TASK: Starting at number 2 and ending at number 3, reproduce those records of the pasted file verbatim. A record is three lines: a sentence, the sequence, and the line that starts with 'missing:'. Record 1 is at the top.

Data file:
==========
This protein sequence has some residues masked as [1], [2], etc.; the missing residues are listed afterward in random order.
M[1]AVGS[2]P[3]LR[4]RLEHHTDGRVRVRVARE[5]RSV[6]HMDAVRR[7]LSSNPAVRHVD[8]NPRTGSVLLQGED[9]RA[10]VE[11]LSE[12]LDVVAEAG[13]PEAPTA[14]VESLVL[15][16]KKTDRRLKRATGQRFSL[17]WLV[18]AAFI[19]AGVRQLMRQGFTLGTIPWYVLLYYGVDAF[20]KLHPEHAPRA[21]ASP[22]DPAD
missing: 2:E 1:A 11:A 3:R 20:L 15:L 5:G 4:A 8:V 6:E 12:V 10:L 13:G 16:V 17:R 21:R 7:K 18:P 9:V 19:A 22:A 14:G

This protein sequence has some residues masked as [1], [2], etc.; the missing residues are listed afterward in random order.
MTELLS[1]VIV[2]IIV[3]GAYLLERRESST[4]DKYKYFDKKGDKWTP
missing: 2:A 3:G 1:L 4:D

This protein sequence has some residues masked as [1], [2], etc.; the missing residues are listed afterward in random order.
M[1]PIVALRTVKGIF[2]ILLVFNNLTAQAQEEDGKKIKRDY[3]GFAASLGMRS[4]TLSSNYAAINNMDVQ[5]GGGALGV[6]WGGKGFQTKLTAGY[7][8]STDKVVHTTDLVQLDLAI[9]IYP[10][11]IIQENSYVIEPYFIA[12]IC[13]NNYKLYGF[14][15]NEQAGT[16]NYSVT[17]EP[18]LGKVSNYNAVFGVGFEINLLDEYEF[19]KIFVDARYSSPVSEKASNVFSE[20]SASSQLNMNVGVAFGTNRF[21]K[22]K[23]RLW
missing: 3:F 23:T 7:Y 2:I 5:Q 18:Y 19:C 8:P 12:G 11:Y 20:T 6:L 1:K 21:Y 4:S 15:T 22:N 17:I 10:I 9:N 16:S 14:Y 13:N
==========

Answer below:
This protein sequence has some residues masked as [1], [2], etc.; the missing residues are listed afterward in random order.
MTELLS[1]VIV[2]IIV[3]GAYLLERRESST[4]DKYKYFDKKGDKWTP
missing: 2:A 3:G 1:L 4:D

This protein sequence has some residues masked as [1], [2], etc.; the missing residues are listed afterward in random order.
M[1]PIVALRTVKGIF[2]ILLVFNNLTAQAQEEDGKKIKRDY[3]GFAASLGMRS[4]TLSSNYAAINNMDVQ[5]GGGALGV[6]WGGKGFQTKLTAGY[7][8]STDKVVHTTDLVQLDLAI[9]IYP[10][11]IIQENSYVIEPYFIA[12]IC[13]NNYKLYGF[14][15]NEQAGT[16]NYSVT[17]EP[18]LGKVSNYNAVFGVGFEINLLDEYEF[19]KIFVDARYSSPVSEKASNVFSE[20]SASSQLNMNVGVAFGTNRF[21]K[22]K[23]RLW
missing: 3:F 23:T 7:Y 2:I 5:Q 18:Y 19:C 8:P 12:G 11:Y 20:T 6:L 1:K 21:Y 4:S 15:T 22:N 17:I 10:I 9:N 16:S 14:Y 13:N